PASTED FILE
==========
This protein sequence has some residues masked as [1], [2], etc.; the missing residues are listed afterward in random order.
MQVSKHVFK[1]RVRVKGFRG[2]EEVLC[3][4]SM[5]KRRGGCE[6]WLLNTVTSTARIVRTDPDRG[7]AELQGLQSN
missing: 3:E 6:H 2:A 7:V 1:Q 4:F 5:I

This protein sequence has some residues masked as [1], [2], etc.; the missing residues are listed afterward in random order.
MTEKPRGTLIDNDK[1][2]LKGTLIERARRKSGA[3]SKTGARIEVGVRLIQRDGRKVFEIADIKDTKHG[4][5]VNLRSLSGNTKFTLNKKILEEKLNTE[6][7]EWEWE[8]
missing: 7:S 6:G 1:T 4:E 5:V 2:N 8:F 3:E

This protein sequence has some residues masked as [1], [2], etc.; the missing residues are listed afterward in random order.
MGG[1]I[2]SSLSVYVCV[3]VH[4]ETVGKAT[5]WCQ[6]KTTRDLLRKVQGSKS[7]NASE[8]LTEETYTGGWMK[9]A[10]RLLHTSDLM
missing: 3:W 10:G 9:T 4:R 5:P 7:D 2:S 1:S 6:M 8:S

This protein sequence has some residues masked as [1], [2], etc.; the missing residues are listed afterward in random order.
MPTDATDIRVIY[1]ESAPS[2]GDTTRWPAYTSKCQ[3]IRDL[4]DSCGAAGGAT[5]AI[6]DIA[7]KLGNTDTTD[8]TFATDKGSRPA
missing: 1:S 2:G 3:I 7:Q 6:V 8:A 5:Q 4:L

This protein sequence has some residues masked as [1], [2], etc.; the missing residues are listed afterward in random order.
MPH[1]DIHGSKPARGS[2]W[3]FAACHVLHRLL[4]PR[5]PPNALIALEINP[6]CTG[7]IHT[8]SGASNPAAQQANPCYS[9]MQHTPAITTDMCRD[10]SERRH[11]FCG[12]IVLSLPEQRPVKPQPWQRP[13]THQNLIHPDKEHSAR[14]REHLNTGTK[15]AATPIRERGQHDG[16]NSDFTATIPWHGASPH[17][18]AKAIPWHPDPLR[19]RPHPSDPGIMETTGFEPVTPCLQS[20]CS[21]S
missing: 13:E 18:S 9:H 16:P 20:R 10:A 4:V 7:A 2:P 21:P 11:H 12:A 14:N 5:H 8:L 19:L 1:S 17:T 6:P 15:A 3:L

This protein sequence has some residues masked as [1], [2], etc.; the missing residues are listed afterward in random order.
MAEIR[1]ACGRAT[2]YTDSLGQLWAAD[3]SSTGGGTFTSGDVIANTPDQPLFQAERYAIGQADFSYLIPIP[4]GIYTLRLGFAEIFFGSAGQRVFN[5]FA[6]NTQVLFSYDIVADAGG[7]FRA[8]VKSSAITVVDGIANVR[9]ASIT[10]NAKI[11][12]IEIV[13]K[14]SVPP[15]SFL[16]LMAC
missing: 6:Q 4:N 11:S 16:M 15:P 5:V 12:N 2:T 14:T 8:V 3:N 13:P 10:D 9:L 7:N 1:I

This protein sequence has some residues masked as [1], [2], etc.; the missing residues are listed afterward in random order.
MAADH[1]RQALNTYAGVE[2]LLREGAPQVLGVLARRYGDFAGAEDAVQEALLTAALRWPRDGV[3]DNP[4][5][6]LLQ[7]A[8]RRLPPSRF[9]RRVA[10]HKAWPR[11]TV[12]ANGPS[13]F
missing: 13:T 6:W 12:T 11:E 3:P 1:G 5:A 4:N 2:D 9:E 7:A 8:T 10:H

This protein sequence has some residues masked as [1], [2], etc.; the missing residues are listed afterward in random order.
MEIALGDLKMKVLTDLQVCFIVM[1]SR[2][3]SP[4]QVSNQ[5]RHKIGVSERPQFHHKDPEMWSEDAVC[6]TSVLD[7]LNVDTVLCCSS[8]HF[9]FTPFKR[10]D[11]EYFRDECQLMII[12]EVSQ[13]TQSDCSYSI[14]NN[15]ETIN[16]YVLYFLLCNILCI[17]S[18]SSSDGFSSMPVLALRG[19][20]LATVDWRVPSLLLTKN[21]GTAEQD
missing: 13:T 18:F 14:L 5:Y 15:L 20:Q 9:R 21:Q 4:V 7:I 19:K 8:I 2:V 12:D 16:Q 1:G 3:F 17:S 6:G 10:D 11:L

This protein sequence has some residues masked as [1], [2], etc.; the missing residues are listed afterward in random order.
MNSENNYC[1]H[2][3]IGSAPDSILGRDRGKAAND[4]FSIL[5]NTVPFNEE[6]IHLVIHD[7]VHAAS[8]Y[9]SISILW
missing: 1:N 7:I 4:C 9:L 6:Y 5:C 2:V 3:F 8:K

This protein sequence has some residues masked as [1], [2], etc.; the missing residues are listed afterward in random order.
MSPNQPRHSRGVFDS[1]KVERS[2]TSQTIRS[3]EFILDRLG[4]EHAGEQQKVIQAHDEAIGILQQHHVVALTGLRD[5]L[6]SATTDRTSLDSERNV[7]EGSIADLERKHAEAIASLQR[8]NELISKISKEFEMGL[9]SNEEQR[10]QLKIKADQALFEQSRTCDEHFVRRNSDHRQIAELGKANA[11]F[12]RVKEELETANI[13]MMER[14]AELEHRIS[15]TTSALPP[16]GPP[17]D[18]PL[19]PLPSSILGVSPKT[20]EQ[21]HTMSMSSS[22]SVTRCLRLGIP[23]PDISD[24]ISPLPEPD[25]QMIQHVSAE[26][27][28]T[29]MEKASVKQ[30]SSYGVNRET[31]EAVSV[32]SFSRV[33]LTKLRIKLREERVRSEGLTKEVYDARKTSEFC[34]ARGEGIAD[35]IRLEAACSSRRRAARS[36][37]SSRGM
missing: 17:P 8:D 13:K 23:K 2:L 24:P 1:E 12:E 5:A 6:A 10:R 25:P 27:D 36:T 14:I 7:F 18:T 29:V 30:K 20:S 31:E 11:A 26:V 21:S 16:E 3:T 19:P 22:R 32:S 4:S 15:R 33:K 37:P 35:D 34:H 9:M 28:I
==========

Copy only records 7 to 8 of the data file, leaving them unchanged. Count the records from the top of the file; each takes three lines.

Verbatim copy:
This protein sequence has some residues masked as [1], [2], etc.; the missing residues are listed afterward in random order.
MAADH[1]RQALNTYAGVE[2]LLREGAPQVLGVLARRYGDFAGAEDAVQEALLTAALRWPRDGV[3]DNP[4][5][6]LLQ[7]A[8]RRLPPSRF[9]RRVA[10]HKAWPR[11]TV[12]ANGPS[13]F
missing: 13:T 6:W 12:T 11:E 3:P 1:G 5:A 4:N 2:D 9:E 7:A 8:T 10:H

This protein sequence has some residues masked as [1], [2], etc.; the missing residues are listed afterward in random order.
MEIALGDLKMKVLTDLQVCFIVM[1]SR[2][3]SP[4]QVSNQ[5]RHKIGVSERPQFHHKDPEMWSEDAVC[6]TSVLD[7]LNVDTVLCCSS[8]HF[9]FTPFKR[10]D[11]EYFRDECQLMII[12]EVSQ[13]TQSDCSYSI[14]NN[15]ETIN[16]YVLYFLLCNILCI[17]S[18]SSSDGFSSMPVLALRG[19][20]LATVDWRVPSLLLTKN[21]GTAEQD
missing: 13:T 18:F 14:L 5:Y 15:L 20:Q 9:R 21:Q 4:V 7:I 19:K 8:I 2:V 12:D 16:Q 1:G 3:F 17:S 6:G 10:D 11:L